From president to painter, George W. Bush’s artistic pursuits surprise even his friends

Holly Bailey
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DALLAS—Even among his friends, George W. Bush always has been known as the man who can’t sit still—a guy so fidgety he could barely make it through the long ceremonies he was required to attend as president.

So it was to some a surprise when an email began making the rounds among Bush’s friends and former staffers more than a year ago announcing that the former president had picked up a new hobby: Bush, the email said, had become a painter.

“When I first heard about it, I literally couldn’t imagine it,” said Karen Hughes, a longtime friend and adviser to the former president. “I immediately emailed him, and was like, ‘Is this true?’”

For the next hour, Hughes recalled, her email was “lighting up” with messages from her former boss, who sent her pictures of the dozens of portraits he’d painted.

“Even then, I literally could not believe it,” she said with a laugh. “George W. Bush, painting. I think it’s a surprising image to anybody who knows him because he’s so high-energy.”

Indeed, the most surprising image of Bush in the postpresidency hasn’t been of the former leader in his rare public appearances, but of his artwork, which first became public when a hacker infiltrated email accounts of some members of the Bush family.

There were portraits of dogs, including of his beloved Scottish terrier, Barney, and several landscapes. But the pieces that attracted the most scrutiny were a pair of self-portraits the former president painted: one of him peering into a mirror in the shower, the other of his knobby knees and feet in a bathtub filling with water.

Immediately, commentators wondered what the artwork could mean—but at the same time, some critics praised Bush as someone who actually showed promising talent as an artist.

Asked about his new hobby, Bush told ABC’s Diane Sawyer that he decided to try painting after he read “Painting as a Pastime” by legendary British Prime Minister Winston Churchill, one of Bush’s heroes who also created art in his spare time.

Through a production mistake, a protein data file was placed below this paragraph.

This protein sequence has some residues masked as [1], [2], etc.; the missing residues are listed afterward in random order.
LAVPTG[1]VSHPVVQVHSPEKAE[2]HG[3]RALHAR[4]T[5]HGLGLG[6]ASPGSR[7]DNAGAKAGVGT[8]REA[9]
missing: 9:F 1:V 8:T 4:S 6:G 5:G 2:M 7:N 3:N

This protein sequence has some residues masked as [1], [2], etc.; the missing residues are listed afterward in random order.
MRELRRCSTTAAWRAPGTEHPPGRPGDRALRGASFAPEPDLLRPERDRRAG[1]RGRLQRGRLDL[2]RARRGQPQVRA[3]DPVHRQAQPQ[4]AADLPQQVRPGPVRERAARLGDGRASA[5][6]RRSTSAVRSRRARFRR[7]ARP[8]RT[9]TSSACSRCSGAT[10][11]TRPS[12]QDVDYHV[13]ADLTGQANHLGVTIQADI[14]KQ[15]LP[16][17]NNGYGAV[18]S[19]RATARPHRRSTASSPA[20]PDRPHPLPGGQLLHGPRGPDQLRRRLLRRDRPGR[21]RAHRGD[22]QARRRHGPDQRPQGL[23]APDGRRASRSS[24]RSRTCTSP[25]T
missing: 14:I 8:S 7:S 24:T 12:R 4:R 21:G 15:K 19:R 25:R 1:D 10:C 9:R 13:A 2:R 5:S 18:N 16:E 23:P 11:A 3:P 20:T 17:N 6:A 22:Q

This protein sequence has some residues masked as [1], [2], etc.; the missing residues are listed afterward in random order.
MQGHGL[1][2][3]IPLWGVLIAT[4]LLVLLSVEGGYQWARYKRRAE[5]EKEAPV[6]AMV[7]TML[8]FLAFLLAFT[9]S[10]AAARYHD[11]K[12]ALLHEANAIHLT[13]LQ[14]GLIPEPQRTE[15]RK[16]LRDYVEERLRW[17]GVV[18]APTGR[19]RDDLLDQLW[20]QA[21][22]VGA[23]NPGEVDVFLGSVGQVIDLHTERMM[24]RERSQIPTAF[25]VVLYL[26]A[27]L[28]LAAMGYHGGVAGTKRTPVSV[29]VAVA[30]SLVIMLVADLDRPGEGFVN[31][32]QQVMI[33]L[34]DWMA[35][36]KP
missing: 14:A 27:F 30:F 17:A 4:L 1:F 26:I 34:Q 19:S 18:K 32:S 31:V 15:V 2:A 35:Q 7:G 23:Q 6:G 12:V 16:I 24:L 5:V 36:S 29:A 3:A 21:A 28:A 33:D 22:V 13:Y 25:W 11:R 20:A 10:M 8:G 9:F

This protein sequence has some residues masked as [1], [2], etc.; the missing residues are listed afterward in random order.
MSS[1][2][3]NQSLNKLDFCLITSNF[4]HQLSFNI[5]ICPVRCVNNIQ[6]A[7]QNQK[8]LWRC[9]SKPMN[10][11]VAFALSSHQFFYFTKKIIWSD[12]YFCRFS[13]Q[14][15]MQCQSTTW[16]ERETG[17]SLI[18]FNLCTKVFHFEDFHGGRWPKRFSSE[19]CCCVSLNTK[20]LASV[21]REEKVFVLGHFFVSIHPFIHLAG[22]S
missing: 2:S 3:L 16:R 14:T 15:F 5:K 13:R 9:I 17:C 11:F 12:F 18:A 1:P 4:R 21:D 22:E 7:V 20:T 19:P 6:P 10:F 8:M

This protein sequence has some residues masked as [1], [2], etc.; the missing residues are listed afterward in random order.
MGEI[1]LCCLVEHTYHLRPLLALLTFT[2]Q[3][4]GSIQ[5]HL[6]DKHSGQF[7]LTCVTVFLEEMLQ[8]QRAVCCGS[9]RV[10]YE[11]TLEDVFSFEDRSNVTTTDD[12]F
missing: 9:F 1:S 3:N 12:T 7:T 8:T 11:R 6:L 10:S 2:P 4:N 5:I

Bush said he began working with a tutor and now paints daily, telling ABC that “painting has changed my life in an unbelievably positive way.”

“You know what the interesting lesson is, though? That you can keep learning in life,” Bush said. “I mean, some guy one time said to me, ‘Man, you deserve to rest.’ And I don’t wanna rest. I wanna live life to the — I wanna follow the example of (my father) President 41, and, you know, sprint into the grave.”

But his friends continue to be amused and slightly mystified by the former president’s attraction to art—given that his other hobbies include more manly pursuits like mountain biking.

Don Evans, one of Bush’s best friends who also served as his commerce secretary, said the former president sometimes spends as much as five hours a day alone in a studio he has in his Dallas home.

“He does immerse himself into it. He goes into his studio at 1 p.m. and may not come out there until 6 p.m.,” Evans said. “It amazes a lot of people because he’s such a proactive guy and such an avid exerciser. How can he stay in one spot for so many hours and paint?”

Painting, Evans said, “has brought him a lot of joy”—especially when he’s painting for others.

One of Bush’s specialties, as evident from the images that have leaked out, is painting dogs—and recently, he has badgered his friends, including Evans, to take pictures of their pets so that he can paint them.

“But he’s been pretty specific about what he wants,” Evans said. “The dogs have to be lit in a certain way or posed this way or that way.” He laughed and added, “He’s really serious about what he wants. But he’s also really good at what he’s doing.”

Indeed, as word has circulated about Bush’s talent, friends and staffers have lined up to have the former president paint their dogs. That includes Hughes, who says she was initially reluctant to ask her old boss for a painting of her dog. But someone told Bush she wanted a painting, and he recently emailed her asking her to take 10 pictures of her dog and forward them to him.

“I think he’s really enjoying the creativity of it,” Hughes said.

In his interview with ABC, Bush said painting had been “eye-opening” for him, saying he now looks at colors differently. But he also seemed to poke fun at himself. Asked about his self-portrait in the tub, he replied, “It’s a beauty, isn’t it?” But he was also quick to defend the piece, telling Sawyer that “water hitting water” is “not that that easy to paint.”

“It may reflect my precocious nature, me painting myself in a bathtub,” Bush added, playing art critic.

While Bush said he has not seen the positive reviews from critics about his work, he seemed to dismiss them.

“Look, the signature is more valuable than the painting,” he said.